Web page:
Does Islam recognize a separation between “state” and “Mosque”.
The Qur’an is specific in matters dealing with worship (‘ibadat) and transactions (mu’amalat), but the Qur’an is mostly general and concentrates with ethics and the relationship between the believer and Allah. The Qur’an calls on people to “obey God, the Prophet, and those in charge” [Sura An-Nisa – Ayat 59], but the faith is almost moot on the question of politics and there is no ecclesiastical authority in Islam due to the fact the Prophet Muhammad (saw) stated that there is no mediator between Allah and the believer.
Islamic fundamentalists argue that man-made law is harma (sinful) for man is not to decide things on his own, but instead rely on the Qur’an for everything (of course, they mean their interpretation of the Qur’an). But what if the Qur’an is not clear on a matter? Is democratic government then uncalled?
Relaying on the Hadith – the sayings and deeds of the Prophet Muhammad (saw) – we can appreciate the fact that Islam clearly calls on believers to rely on reason to conduct non-spiritual affairs.
In the Abu al-Husayn Muslim Hadith an incident offers an illustration: Prophet Muhammad (saw) advised his followers to pollinate palm trees. When the trees subsequently dies, Muhammad (saw) expressed astonishment that his followers followed his advise blindly regardless of its wisdom: “Maybe it would have been better for you to refrain from doing it. . . . I am but a human being like you.
If I ordered you in matters dealing with your religion, follow the orders; and if I ordered you to do something based on my opinions, remember that I am but a human being.” In the Ibn Hanbal Hadith, Muhammad (saw) in the same incident is reported to have said: “What is of your earthly matters if for you [to decide], and what is of your religion is for me [to decide].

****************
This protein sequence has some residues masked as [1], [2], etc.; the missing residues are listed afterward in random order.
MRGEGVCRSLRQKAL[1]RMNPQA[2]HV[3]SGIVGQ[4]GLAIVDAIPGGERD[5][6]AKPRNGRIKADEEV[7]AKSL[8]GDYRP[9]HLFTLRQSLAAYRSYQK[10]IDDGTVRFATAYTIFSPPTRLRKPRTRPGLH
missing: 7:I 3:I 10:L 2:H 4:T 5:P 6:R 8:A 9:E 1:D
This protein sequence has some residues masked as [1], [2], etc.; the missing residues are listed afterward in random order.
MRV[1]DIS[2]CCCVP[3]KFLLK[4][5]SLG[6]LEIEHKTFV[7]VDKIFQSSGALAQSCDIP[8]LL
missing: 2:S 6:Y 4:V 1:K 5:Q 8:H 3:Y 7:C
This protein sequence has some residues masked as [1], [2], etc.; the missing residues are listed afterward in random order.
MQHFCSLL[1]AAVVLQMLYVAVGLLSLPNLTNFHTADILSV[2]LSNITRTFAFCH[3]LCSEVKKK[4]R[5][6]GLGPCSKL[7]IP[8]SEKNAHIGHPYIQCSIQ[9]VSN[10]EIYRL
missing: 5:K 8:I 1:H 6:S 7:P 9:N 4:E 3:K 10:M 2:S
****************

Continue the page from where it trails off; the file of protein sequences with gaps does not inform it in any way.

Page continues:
In the Ibn Majah Hadith – again, in the same event – Muhammad (saw) stated: “You are more knowledgeable in your earthly matters.” Clearly Muhammad (saw) recognized that people are more than capable of crafting “earthly” laws. This Hadith supports the argument for democratization in the Arab/Islamic world. Muhammad (saw) distinguished between his opinions and revelation (wahy), which his followers were free to ignore if there thought they were not based on revelation. This Hadith thus also recognize a separation between “state” and “Mosque”.
But Islamic fundamentalist retort that in any Islamic society, every law must be grounded in the Qur’an and man-made is harma. For the arguments calling for an Islamic government – again, as they interpret it – they cite Sura Al Ma-ida [The Table Spread] Ayat 40: “Knowest thou not that to Allah belongeth the dominion of the Heavens and the earth? He punisheth who He pleaseth, and He forgiveth whom He pleaseth: And Allah hath power over all things.”
All true, but the Sura does not say that man-made law is wrong. No Muslim would dispute that Allah (st) is over all.
The question is whether law guided by personal freedom and reason on earth is permissible, or does Islam address the question of politics?
The question of government in Islam is misunderstand by Islamic fundamentalist because of a misunderstanding of the word Hukum. The term has changed in meaning from the time of the Qur’an to the modern political context of the word. Egyptian jurist Muhammad Sa-id al-Ishmawi and Ali Abd-ul-Raziq, an Egyptian scholar, have traced the origin of the work Hukum and have found that original the term did not mean anything political, but, rather, meant simply judgment (Hukum as a noun still means referee). We can see meaning of the word Hukum through passage in the word, where the word is used several times to refer to judgment.
“Make thee an arbitrator of what is in dispute between them.” Sura An’Nisa (The Women) Ayat 65. Another English translation of the Qur’an translate the word as “judge”, while another as “judgment”. Clearly the term is meant to state Allah being a judge in the spiritual realm and not a call against man-made law.
Islam can be a source of law and in any Islamic country it will – and, personally, should be – but man-made law is compatible with Islam and a necessity in a civilized society.